Cup and Ring carvings ......... What are they ??

The term "Cup and ring carving" describes a range of rock carved symbols (petroglyphs) that are found mainly in northern England and Scotland, (although similar carvings occur in other countries around the world). In Britain the carvings are estimated to be around 4000 - 5000 years old which dates them to the Neolithic and Bronze ages.

Generally the carvings occur as.......

The above descriptions cover the majority of Britain's rock carvings, although other rarer motifs do exist, these include spiral channels, cups in rosette patterns, chevron channels, ladder, grid and comb like motifs.

Close examination of un-eroded carvings show that the symbols were often pecked into the rock surface using a pointed tool around 0.5cm in diameter, with metal, flint and deer antler being suggested as a possible tool materials. A "new" cup and ring carving has been created by archaeologists using a deer antler pick and this stone (shown below) is now on display in the Manor House museum, Ilkley, West Yorkshire. This modern carving also illustrates how the symbols would stand out against the darker rock surface when first carved.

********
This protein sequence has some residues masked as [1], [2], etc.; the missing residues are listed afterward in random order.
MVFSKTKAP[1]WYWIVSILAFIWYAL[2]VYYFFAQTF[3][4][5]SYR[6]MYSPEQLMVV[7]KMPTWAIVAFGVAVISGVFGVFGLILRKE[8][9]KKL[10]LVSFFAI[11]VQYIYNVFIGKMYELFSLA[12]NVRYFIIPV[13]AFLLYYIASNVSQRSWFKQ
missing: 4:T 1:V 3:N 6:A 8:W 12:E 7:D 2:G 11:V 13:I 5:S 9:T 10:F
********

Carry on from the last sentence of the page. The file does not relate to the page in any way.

Currently the purpose and meaning of the symbols remains unclear, many theories have been suggested but no clear picture has emerged. Some general comments can be made about the siting of carved stones which may provide clues to their function.

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